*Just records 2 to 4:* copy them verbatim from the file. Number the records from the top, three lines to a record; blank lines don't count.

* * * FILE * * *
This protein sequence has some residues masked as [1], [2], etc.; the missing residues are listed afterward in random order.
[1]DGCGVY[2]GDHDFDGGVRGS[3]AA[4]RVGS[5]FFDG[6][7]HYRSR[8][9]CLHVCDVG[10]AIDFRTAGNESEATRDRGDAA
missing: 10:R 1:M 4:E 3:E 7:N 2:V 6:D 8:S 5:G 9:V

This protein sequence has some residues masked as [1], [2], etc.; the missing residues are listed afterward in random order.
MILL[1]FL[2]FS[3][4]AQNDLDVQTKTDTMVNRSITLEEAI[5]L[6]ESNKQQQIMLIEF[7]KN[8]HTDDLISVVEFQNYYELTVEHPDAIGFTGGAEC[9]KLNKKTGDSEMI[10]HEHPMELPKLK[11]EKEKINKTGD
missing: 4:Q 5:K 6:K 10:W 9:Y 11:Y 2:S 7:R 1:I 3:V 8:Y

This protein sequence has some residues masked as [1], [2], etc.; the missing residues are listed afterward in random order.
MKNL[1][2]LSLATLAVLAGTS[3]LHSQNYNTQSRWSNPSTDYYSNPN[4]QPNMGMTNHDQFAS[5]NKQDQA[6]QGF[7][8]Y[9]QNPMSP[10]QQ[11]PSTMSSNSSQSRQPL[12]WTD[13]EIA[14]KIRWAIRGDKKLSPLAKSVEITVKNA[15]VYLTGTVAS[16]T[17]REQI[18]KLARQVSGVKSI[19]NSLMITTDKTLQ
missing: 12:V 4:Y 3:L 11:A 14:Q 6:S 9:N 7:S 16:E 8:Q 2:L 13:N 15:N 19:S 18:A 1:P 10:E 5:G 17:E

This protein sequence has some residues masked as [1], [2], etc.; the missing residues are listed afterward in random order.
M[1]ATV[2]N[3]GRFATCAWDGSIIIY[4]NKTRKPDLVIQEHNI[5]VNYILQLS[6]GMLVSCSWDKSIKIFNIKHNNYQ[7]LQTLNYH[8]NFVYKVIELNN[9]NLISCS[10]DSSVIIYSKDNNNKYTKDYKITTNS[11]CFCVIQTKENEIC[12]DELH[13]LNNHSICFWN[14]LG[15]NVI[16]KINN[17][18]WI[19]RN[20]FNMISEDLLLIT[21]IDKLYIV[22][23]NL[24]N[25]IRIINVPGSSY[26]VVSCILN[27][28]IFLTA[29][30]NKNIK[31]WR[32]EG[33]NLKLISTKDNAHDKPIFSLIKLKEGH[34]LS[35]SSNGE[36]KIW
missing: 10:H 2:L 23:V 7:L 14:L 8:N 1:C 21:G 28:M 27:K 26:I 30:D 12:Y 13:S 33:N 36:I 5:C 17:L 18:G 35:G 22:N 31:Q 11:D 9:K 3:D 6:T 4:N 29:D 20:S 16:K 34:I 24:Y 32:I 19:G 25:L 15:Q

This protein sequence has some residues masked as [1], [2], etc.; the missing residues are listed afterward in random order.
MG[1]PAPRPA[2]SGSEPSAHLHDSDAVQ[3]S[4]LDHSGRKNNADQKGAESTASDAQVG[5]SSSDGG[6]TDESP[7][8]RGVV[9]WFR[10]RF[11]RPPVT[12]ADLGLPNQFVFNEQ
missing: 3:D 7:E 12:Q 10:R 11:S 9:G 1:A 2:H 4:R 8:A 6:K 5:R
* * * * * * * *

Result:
This protein sequence has some residues masked as [1], [2], etc.; the missing residues are listed afterward in random order.
MILL[1]FL[2]FS[3][4]AQNDLDVQTKTDTMVNRSITLEEAI[5]L[6]ESNKQQQIMLIEF[7]KN[8]HTDDLISVVEFQNYYELTVEHPDAIGFTGGAEC[9]KLNKKTGDSEMI[10]HEHPMELPKLK[11]EKEKINKTGD
missing: 4:Q 5:K 6:K 10:W 9:Y 11:Y 2:S 7:R 1:I 3:V 8:Y

This protein sequence has some residues masked as [1], [2], etc.; the missing residues are listed afterward in random order.
MKNL[1][2]LSLATLAVLAGTS[3]LHSQNYNTQSRWSNPSTDYYSNPN[4]QPNMGMTNHDQFAS[5]NKQDQA[6]QGF[7][8]Y[9]QNPMSP[10]QQ[11]PSTMSSNSSQSRQPL[12]WTD[13]EIA[14]KIRWAIRGDKKLSPLAKSVEITVKNA[15]VYLTGTVAS[16]T[17]REQI[18]KLARQVSGVKSI[19]NSLMITTDKTLQ
missing: 12:V 4:Y 3:L 11:A 14:Q 6:S 9:N 7:S 16:E 8:Q 2:L 13:N 15:N 19:S 18:A 1:P 10:E 5:G 17:E

This protein sequence has some residues masked as [1], [2], etc.; the missing residues are listed afterward in random order.
M[1]ATV[2]N[3]GRFATCAWDGSIIIY[4]NKTRKPDLVIQEHNI[5]VNYILQLS[6]GMLVSCSWDKSIKIFNIKHNNYQ[7]LQTLNYH[8]NFVYKVIELNN[9]NLISCS[10]DSSVIIYSKDNNNKYTKDYKITTNS[11]CFCVIQTKENEIC[12]DELH[13]LNNHSICFWN[14]LG[15]NVI[16]KINN[17][18]WI[19]RN[20]FNMISEDLLLIT[21]IDKLYIV[22][23]NL[24]N[25]IRIINVPGSSY[26]VVSCILN[27][28]IFLTA[29][30]NKNIK[31]WR[32]EG[33]NLKLISTKDNAHDKPIFSLIKLKEGH[34]LS[35]SSNGE[36]KIW
missing: 10:H 2:L 23:V 7:L 14:L 8:N 1:C 21:G 28:M 27:K 26:I 30:D 12:Y 13:S 33:N 36:I 5:C 17:L 18:G 35:G 22:N 31:Q 11:D 9:K 3:D 6:T 4:N 29:D 20:S 16:K 34:I 24:Y 32:I 19:G 25:L 15:Q